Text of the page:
george bricker, jan wiley, jean yarbrough, john hamilton, rondo hatton, tom neal, Universal, Universal Horror
The Brute Man would mark Rondo Hatton’s final film credit having tragically passed away due to heart problems. Cast in a number of films due to his physical presence which would make him an ideal on screen villain, which started out as supporting roles for a few crime, mob-related features. By the 1940s, Hatton would see his star elevated to leading roles for movies such as The Pillow of Death and House of Horrors, the latter of which alongside this movie would see him as the iconic Creeper character. This character would be so embedded in Universal’s golden era that it would be homaged in the 1980s feature film, The Rocketeer played by Tiny Ron.
Here, Hatton’s Creeper is out for revenge for those he believes disfigured him, starting with Professor Cushman (John Hamilton). Among those whom he pursues is a couple, Clifford (Tom Neal) and Virginia (Jan Wiley), who form part of a love/hate quadrangle with the Creeper who shows a heart of gold when trying to help Helen (Jane Adams), a blind pianist. This last part of the shaped motif is a little nod to Frankenstein’s monster who also befriends the blind flutist in James Whale’s 1931 version.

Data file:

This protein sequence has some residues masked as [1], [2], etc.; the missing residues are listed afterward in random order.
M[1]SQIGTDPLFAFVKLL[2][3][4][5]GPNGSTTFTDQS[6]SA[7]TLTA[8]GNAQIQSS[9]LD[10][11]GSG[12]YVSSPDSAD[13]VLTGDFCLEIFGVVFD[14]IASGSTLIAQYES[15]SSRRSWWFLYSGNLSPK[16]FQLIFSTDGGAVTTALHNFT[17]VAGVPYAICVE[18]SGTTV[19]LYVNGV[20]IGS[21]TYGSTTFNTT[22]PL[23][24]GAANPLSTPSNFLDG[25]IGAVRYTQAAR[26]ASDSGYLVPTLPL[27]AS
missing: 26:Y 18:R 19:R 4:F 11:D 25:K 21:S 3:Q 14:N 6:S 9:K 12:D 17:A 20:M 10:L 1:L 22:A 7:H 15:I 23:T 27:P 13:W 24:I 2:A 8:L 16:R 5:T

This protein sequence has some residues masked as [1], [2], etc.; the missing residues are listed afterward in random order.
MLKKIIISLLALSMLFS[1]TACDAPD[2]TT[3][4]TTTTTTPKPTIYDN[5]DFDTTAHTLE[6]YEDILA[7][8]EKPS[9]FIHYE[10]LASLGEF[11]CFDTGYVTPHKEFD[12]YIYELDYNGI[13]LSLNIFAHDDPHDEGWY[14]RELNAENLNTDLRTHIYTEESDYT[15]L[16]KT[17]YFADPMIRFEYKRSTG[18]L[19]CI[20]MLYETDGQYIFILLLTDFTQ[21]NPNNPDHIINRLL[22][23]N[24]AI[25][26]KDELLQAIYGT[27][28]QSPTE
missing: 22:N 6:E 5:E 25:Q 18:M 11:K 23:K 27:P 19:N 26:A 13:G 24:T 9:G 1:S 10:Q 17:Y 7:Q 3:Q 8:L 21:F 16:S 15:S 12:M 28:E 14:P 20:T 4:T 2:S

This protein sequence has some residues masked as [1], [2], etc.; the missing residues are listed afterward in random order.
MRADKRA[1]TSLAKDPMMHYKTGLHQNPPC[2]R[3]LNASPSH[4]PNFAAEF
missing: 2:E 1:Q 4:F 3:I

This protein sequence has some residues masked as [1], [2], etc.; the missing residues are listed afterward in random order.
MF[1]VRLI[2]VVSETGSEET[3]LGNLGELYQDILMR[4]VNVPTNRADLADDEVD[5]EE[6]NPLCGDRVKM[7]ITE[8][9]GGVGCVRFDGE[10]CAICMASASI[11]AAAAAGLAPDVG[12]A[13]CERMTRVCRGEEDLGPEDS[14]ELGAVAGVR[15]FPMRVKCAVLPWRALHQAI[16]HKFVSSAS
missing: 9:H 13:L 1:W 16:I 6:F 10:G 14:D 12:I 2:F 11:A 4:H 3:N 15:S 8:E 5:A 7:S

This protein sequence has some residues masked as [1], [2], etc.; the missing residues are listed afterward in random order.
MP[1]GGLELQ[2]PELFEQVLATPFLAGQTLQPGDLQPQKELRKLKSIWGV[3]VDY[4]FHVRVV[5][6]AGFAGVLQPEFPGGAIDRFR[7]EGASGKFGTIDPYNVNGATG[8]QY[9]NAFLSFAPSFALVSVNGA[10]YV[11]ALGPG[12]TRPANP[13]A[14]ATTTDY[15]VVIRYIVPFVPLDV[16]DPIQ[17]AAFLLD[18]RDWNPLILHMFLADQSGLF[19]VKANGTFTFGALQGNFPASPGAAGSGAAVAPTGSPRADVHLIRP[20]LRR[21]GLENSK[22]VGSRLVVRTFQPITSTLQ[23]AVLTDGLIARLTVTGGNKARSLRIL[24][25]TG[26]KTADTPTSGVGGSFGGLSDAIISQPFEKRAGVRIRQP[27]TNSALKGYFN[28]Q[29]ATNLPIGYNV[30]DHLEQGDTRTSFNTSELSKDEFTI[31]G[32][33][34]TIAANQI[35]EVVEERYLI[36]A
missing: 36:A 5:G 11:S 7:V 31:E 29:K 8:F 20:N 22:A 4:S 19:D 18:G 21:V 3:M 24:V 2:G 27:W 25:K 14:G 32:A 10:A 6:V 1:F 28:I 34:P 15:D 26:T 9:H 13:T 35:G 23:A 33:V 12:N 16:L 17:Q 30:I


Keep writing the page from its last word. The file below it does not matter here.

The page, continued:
Despite these attempts to pay homage to the past and create terror in the cinema again, writer George Bricker (a gun for hire to create Production companies, B-features) would struggle to strike fear in the hearts of the audience. Likewise, director Jean Yarbrough would find it hard to break the mold of the low budget horror features that he had been accustomed to. So paltry was the final product that audiences responded negatively to it, and the film is now more closely associated with being the target for grilling in Mystery Science Theater 3000.
It would be a significant turning point for Universal, who were starting to see the effects of their golden years ebbing away and losing the magic touch it once laid claim to in the field of horror. Throughout the 50s their journey would take them in a completely different direction, but that will be for another series of articles.
- Saul Muerte